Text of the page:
Tour de force Visitors are finding that baseball is not the only game in town

July 09, 1993|By Mary Corey | Mary Corey,Baltimore Area Convention and Visitors Association, area tour guides and Celebrate BaltimoreStaff Writer

OK, OK, so most of us dream of checking out of town these days. Believe it or not, there are folks who flock to Baltimore in the summertime.

Just look at the lines that wind around the National Aquarium. Or try getting a table at Obrycki's on a Saturday night. Better yet, join the masses at a baseball game.

In the next few days, some 150,000 tourists will arrive in town for All-Star festivities. But who comes at other times? And what are they doing here, anyway?

Altogether this year, more than 5 million visitors will drop by Charm City, nearly half staying only for the day. Between eating crab cakes and buying souvenirs, they'll bring some $400 million into the city, according to the Baltimore Area Convention and Visitors Association. The average Baltimore tourist is 40 years old, with a median household income of $60,000 and a college degree, according to Ray Bird, a division manager with the City Department of Planning. Nearly 80 percent are here for pure pleasure; the rest come for business, conventions or to visit relatives.

Newcomers, say area tour guides, want "soft adventure" -- the tourist equivalent of a PG-13 movie.

"People want to have a little adventure," says Zippy Larson, owner of Shoe Leather Safaris, a Baltimore tour company. "They want something they can go home and tell their friends and family about, something that gives them bragging rights. But they don't want to be exposed to anything radically different. In some sense, Harborplace is that. It resembles a mall with the anchor stores being the Aquarium and the Science Center. It's pleasantly located on the water; it's air-conditioned, and it feels vacationy."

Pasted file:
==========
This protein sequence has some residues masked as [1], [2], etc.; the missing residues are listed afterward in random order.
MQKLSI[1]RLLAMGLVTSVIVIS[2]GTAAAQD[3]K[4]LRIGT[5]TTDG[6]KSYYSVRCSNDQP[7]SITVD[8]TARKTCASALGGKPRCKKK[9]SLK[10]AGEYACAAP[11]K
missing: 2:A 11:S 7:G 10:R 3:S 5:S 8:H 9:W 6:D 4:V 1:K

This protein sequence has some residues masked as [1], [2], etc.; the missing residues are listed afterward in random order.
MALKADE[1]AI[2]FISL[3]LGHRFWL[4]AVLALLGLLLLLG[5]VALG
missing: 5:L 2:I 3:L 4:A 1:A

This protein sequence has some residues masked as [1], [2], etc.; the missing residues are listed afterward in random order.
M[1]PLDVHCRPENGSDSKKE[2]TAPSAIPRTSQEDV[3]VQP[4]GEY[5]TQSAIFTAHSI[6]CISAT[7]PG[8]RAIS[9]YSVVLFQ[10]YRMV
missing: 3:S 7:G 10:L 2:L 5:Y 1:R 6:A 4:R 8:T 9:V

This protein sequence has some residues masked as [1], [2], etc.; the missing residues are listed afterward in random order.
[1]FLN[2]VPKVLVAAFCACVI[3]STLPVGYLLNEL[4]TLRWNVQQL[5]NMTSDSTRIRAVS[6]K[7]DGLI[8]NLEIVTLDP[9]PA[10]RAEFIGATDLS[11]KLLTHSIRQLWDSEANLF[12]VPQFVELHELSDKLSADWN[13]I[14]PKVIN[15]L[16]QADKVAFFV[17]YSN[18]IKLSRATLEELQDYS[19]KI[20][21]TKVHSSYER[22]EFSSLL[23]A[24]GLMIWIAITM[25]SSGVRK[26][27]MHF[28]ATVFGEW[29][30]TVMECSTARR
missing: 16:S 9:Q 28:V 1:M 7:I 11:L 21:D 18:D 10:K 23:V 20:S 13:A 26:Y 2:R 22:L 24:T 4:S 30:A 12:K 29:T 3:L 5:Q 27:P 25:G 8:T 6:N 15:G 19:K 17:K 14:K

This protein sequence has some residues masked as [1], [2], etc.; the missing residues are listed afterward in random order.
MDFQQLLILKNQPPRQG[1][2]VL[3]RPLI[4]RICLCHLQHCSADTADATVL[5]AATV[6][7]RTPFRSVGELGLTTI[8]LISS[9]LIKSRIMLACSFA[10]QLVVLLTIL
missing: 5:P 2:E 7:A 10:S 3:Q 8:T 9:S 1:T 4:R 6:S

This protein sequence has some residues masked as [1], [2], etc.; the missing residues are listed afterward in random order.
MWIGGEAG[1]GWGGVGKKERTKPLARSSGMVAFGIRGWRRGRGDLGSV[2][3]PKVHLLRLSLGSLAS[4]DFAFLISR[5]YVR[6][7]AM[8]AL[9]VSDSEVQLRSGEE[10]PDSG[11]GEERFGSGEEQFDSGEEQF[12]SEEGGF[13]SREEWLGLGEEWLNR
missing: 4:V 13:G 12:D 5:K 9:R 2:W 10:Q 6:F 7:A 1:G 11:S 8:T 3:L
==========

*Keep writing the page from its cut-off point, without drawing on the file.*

Zack Hanle, an editor at large at Bon Appetit, recently visited the city for the first time in many years.

"We went with great misgivings," she says. "My memory of Baltimore . . . was that there was a dinginess about the whole area. It was gray and dour looking. When we got this assignment, I thought, 'Oh no.' All I could remember was this dismal place. So everything turned out to be a glorious surprise."

In addition to the bigger attractions like Harborplace, tourists report that they're charmed by the many smaller museums in the city (including the Edgar Allan Poe House, the Museum of Industry and the City Life Museums) as well as the variety of boat trips (water taxis, dinner cruises, sightseeing tours).

And in the last year, one of Ms. Larson's more offbeat tours -- "The Woman He Loved: The Duchess, the King and the Baltimore Connection" -- has become a crowd-pleaser. "Thanks to Andrew and Fergie and Chuck and Di, it's taken off," she says.

When tourists do complain, tourism officials say it's most often about the lack of cabs, poor hotel service and panhandlers.

Although tour guides would never dream of complaining about TC their tourists, they are sometimes bewildered by what they come up with.

L Among the goofiest questions they've fielded over the years:

* How often do they empty the harbor to clean it?

* Which hotels have rooms with swimming pools in them?

* Are the fireworks indoors?

"And one lady wanted to take a boat to Mount Vernon," says Ina Fleischer, spokeswoman with the Baltimore Area Convention and Visitors Association. "We try not to laugh. But sometimes it's hard."

Baltimore Tourists at a Glance

Where they're most often from: Pennsylvania.

How long they stay: Forty-eight percent are day-trippers. The rest stay between three and four days.

How much they spend while here: Between $100 and $200 per day.

What they must see: Harborplace, the National Aquarium, Oriole Park at Camden Yards, Maryland Science Center, Fort McHenry.

Their chief complaint about the city: The lack of cabs. However, in the last month, the most common gripe has been that there are no hotel rooms left for All-Star week.

Their favorite souvenirs: Postcard of the Harbor skyline (about 35 cents); magnet outlining the state that says "Maryland is for Crabs" (about $1.50).

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